Irish Women of Massachusetts

Clockwise from top left: Sculpture by Margaret Foley; Poet Louise Guiney; Teacher Annie Sullivan, Labor Leader Margaret Foley, Matriarch Rose Fitzgerald Kennedy, Labor Leader Mary Kenny O'Sullivan; Special Olympics Founder Eunice Kennedy Shriver; and Teacher/Astronaut Christa Corrigan McAuliffe

March is Irish Heritage Month and also Women’s History Month in Massachusetts. In honor of both,
here is a selection of 8 Irish women who have had an impact here in the Bay State.

Margaret Foley

Born in Dorset, VT, Margaret worked in the textile mills in Lowell, while pursuing her interest in poetry
and art, specializing in carving cameos. In Boston she created cameos of opera star Jenny Lind, poet Henry Longfellow and Senator Charles Sumner and abolitionist Julia Ward Howe. In 1861 Foley moved to Rome, Italy and mastered the intricate art of medallions. Her work, including an acclaimed portrait of Cleopatra, were featured at the Philadelphia Centennial Expo in 1876. Her work is on display at the Smithsonian Harvard art museums.

Louise Imogen Guiney
Louise Guiney was born in Roxbury, the daughter of an Irish immigrant, General Patrick Guiney,
who was a war hero in the American Civil War. In fact, she traveled as a child with her mother to Virginia, where the Massachusetts Irish Ninth Regiment was stationed. She began publishing poems in the Boston Pilot under the initials P.O.L. with references to Latin, Greek and Medieval poetry, and readers assumed she was ‘a bright Harvard boy.’ She published a number of books, including Songs at the Start, Goose-Quill Papers and The White Sail. Her final work was entitled Happy Endings.

Mary Kenny O'Sullivan
Nationally acclaimed union organizer Mary Kenny was born in Missouri to Irish immigrants. She
worked in Chicago and New York as an organizer before moving to Boston’s South End in 1893. She organized rubber makers, shoe makers and garment workers, shops where women were paid poorly and suffered bad working conditions. When her husband John O’Sullivan died, she continued her work, creating the National Women’s Trade Union League and taking part in the Bread and Roses Strike in Lawrence, MA. The Massachusetts State House has a plaque entitled Hear Us, honoring Kenny and five other women. Click here for additional information.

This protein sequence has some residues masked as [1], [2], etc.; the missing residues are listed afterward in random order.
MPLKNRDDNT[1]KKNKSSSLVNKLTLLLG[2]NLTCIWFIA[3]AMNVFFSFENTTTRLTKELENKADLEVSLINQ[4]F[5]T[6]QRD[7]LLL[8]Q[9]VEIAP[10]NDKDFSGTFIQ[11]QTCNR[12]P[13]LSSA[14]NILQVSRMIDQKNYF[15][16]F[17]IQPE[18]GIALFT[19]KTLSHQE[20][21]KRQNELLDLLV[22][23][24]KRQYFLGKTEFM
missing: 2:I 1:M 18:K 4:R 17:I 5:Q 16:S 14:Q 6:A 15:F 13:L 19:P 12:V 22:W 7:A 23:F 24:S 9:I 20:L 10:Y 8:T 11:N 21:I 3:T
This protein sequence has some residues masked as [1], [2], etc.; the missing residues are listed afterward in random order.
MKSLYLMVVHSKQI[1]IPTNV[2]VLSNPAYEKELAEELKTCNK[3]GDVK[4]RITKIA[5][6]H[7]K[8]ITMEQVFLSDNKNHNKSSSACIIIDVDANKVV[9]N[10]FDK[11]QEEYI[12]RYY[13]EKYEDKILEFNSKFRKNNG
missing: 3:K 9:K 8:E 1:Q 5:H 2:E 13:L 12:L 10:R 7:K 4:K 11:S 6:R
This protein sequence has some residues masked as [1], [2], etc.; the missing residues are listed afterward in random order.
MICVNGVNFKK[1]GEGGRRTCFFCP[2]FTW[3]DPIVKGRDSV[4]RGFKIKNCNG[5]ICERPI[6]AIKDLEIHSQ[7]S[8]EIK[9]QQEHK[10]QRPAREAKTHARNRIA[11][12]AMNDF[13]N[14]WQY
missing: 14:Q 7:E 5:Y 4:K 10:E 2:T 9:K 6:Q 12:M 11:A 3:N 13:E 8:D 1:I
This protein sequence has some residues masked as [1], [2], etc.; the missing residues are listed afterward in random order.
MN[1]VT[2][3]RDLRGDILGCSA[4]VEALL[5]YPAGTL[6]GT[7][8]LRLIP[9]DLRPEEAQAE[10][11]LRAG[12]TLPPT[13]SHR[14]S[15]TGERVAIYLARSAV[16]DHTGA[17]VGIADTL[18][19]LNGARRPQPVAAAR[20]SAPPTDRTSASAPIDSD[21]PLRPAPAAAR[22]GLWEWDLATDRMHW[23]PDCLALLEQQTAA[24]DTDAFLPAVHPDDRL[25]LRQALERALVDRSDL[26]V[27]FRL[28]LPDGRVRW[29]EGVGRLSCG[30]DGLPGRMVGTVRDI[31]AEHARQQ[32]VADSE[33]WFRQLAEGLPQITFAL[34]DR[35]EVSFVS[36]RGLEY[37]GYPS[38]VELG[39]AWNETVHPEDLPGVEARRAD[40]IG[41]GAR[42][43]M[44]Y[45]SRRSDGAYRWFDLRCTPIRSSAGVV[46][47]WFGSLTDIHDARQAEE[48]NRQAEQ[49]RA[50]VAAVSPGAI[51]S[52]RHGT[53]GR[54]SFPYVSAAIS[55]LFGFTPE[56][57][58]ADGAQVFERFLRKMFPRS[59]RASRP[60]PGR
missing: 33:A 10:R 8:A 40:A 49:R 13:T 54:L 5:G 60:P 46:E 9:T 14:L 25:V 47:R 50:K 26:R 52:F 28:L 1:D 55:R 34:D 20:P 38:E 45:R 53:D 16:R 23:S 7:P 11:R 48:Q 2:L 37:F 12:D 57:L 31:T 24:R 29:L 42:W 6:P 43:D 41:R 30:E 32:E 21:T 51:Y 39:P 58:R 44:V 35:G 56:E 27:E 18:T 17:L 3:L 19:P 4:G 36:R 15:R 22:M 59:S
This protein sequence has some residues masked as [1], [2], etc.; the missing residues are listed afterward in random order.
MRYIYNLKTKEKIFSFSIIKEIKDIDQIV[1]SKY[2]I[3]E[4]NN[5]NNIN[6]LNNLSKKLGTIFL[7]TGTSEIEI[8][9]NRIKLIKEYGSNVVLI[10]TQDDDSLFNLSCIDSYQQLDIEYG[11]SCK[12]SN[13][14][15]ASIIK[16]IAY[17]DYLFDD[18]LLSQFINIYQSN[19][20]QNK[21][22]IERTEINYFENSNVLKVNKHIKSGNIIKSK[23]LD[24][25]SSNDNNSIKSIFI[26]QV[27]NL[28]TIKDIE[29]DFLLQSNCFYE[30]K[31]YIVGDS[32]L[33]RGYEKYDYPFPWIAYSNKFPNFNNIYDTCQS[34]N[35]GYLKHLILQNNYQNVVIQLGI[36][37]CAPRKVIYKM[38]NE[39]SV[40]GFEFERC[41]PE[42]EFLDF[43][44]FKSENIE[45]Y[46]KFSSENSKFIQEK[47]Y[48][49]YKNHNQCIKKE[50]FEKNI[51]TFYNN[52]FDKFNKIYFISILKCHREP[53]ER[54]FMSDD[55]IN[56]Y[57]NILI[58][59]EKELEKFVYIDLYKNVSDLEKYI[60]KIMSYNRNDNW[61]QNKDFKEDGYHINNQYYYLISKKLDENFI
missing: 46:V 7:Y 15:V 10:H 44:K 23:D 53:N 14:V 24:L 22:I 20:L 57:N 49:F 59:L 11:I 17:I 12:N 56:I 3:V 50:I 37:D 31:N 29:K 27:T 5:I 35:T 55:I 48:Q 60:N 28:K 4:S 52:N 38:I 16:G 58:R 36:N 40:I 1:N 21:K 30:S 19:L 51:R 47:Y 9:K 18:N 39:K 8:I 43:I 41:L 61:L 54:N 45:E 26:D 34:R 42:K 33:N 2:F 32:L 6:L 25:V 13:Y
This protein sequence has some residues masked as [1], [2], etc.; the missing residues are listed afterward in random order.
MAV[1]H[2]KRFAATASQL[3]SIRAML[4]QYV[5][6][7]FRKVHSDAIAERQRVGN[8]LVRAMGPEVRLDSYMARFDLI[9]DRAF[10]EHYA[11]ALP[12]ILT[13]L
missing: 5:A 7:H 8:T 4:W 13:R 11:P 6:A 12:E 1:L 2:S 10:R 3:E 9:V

Annie Sullivan
The daughter of impoverished Irish immigrants, Annie Sullivan became world-famous for teaching Helen Keller to read and write. Born nearly-blind in Feeding Hills, MA, Annie and her crippled brother lived at the Tewksbury Almshouse before Annie attended the Perkins School for the Blind in South Boston. Upon graduation Annie was sent to Tuscumbia, AL to teach the blind six-year-old Keller. Helen’s epiphany came when Annie taught her that everything had a name and could be spelled out. Their lives together were made into a movie called The Miracle Worker. Click here for additional information.

Margaret Foley
Born in Dorchester to a working-class family, Margaret grew up in Roxbury and attended Girls High School. She worked in a hat factory to pay for singing lessons and eventually began organizing women workers. She had a ‘daring personality and a voice like a trumpet,’ and wasn’t afraid to confront male politicians in public settings, relishing her nickname, the Grand Heckler. When the 19th Amendment passed in 1920, granting women voting rights, Foley went on the lecture circuit and later worked as Deputy Commissioner of the Child Welfare Division in Boston.

Rose Kennedy Fitzgerald
Rose Fitzgerald was born in Boston’s North End, the daughter of famous politician John ‘Honey Fitz’ Fitzgerald and Mary Josephine Hannon. She was raised in Dorchester and attended college in New York and The Netherlands. Considered the matriarch of America’s best-known political families, she and her husband Joseph P. Kennedy raised nine children in Brookline and Hyannis, including President John F. Kennedy, Senator and Attorney General Bobby Kennedy and Senator Ted Kennedy. Her daughters included Jean Kennedy Smith, U.S. Ambassador to Ireland, and Eunice Kennedy Shriver, founder of Special Olympics. Click here for additional information.

Eunice Kennedy Shriver
Born in Brookline, Massachusetts, Eunice was the fifth of Rose and Joseph Kennedy's nine children and the third daughter. She began her career as a social worker for women prisoners and juvenile offenders.  In 1957 she headed up the Joseph P. Kennedy Foundation, dedicated to improving the way society deals with mental retardation. Her camp for children and adults with intellectual disabilities inspired her to  create the Special Olympics, which spread to 150+ countries.  In 1984, President Ronald Reagan presented Eunice with the Medal of Honor for her life's work. 

Christa Corrigan McAuliffe
Born in Dorchester, Sharon Christa Corrigan was the eldest of five children of Grace and Edward
Corrigan. She grew up in Framingham, married her high school sweetheart Steve McAuliffe, and began her career teaching. In 1984, President Ronald Reagan announced the first citizen in space would be a teacher, and McAuliffe was selected out of 11,000 applicants and began rigorous training. On 1/28/1986 the Challenger launched but exploded after take-off, killing everyone on board. Today the McAuliffe Center at Framingham State carries on the spirit of Christa by teaching students to dream big.

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